Title VII of the Civil Rights Act of 1964 provides that all personnel actions affecting federal government employees "shall be made free from any discrimination based on race, color, religion, sex, or national origin." 42 U.S.C. § 2000e-16(a).

When an employer sexually harasses a subordinate because of the subordinate's sex, that employer is guilty of discrimination on the basis of sex. Meritor Savings Bank v. Vinson, 477 U.S. 57, 64, 106 S. Ct. 2399, 2404, 91 L. Ed. 2d 49 (1986).

Sexual harassment under Title VII may be shown under one of two principle theories: quid pro quo discrimination or hostile work environment. Martin v. Nannie and the Newborns, Inc., 3 F.3d 1410, 1414 (10th Cir.1993). To prevail on a quid pro quo sexual harassment theory, the plaintiff must show that concrete employment benefits were conditioned on submission to sexual conduct. Id. at 1416; Hicks v. Gates Rubber Co., 833 F.2d 1406, 1413 (10th Cir.1987).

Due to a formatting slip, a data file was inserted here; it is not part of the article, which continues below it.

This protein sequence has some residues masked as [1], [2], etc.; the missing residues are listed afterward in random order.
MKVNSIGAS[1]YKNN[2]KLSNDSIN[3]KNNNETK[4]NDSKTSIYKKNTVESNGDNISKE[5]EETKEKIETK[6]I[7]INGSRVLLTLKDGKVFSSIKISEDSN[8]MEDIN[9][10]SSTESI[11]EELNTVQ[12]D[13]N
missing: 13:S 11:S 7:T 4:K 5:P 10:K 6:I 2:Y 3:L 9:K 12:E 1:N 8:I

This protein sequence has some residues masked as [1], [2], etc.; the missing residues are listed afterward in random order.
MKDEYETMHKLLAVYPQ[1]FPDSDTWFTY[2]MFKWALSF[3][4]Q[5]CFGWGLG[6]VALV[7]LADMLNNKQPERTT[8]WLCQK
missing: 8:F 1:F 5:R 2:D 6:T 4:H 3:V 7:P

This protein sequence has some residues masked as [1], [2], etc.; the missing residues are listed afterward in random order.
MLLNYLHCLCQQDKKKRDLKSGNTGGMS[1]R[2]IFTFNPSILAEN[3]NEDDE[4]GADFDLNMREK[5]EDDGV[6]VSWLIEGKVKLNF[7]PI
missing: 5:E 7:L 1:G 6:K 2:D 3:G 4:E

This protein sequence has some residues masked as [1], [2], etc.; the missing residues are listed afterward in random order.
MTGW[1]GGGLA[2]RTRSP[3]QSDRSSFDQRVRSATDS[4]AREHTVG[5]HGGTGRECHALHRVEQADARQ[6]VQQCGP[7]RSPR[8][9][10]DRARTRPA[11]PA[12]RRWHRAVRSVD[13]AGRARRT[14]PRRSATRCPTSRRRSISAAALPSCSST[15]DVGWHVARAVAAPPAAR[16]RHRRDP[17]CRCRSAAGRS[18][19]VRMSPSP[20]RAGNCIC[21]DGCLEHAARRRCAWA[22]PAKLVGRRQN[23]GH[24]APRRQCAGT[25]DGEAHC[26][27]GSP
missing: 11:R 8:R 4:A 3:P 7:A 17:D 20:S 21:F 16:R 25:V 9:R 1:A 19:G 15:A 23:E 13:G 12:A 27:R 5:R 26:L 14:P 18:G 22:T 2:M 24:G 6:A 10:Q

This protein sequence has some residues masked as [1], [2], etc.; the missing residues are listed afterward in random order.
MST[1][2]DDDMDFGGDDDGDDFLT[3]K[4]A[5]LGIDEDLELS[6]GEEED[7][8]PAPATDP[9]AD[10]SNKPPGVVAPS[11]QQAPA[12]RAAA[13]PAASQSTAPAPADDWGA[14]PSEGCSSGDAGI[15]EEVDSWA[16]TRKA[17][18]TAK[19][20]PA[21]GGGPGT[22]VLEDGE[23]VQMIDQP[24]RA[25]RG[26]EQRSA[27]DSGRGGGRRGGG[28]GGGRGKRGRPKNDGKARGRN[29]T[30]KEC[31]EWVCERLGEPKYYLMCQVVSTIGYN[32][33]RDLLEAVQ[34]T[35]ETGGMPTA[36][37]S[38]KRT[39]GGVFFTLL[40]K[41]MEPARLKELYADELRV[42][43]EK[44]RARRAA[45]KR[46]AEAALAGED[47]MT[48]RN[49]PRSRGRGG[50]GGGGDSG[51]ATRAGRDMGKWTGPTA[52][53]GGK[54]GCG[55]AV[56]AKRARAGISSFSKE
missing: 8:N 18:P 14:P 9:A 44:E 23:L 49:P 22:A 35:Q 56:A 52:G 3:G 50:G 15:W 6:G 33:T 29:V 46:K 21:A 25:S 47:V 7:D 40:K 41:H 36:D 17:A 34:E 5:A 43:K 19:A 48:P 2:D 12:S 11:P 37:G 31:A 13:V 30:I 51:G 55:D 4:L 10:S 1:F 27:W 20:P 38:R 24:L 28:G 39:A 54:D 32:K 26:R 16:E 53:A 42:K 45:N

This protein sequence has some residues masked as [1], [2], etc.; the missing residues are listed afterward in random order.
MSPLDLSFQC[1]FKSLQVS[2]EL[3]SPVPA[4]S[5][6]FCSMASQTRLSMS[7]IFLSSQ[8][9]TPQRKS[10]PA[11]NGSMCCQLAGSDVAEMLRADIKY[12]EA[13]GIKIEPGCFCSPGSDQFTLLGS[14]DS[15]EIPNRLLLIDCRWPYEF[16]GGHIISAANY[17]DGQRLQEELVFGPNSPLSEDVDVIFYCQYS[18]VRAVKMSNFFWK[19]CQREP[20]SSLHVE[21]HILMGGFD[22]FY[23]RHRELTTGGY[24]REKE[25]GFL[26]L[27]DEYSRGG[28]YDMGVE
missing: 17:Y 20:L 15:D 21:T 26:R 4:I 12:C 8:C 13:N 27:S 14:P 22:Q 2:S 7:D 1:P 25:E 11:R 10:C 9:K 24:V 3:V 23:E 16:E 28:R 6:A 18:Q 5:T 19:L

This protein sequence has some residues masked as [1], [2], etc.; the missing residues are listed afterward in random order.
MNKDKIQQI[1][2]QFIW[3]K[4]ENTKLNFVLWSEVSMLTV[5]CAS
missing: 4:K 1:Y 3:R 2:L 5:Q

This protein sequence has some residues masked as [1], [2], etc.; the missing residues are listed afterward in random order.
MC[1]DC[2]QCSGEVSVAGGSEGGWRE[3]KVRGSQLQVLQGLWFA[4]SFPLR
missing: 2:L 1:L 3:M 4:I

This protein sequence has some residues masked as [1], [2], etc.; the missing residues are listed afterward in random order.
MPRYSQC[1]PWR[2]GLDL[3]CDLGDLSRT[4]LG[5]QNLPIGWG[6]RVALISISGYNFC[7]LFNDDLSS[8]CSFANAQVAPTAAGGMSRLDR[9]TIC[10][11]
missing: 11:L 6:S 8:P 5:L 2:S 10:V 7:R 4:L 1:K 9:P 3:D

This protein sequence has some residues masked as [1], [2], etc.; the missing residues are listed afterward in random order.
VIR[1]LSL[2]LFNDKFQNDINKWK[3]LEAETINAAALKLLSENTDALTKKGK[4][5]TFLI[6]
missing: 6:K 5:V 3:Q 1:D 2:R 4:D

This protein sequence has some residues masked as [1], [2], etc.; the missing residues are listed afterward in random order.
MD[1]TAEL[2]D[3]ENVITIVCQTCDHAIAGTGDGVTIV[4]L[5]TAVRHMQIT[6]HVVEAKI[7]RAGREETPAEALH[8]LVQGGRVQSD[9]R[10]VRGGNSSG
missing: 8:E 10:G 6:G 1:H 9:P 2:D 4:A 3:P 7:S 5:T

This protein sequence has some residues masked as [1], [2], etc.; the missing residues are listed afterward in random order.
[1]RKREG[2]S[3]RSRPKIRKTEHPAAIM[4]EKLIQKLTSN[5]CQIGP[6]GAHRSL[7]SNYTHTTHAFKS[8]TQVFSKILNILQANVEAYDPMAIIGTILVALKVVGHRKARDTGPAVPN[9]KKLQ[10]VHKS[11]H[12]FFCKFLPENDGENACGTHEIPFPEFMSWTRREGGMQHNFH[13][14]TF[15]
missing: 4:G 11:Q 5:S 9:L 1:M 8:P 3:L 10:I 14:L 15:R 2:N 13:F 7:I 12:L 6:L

Plaintiff alleges that she was terminated because of her refusal to submit to Blanton's alleged advances. Thus, plaintiff's quid pro quo claim is one for wrongful termination. See Martin, 3 F.3d at 1416.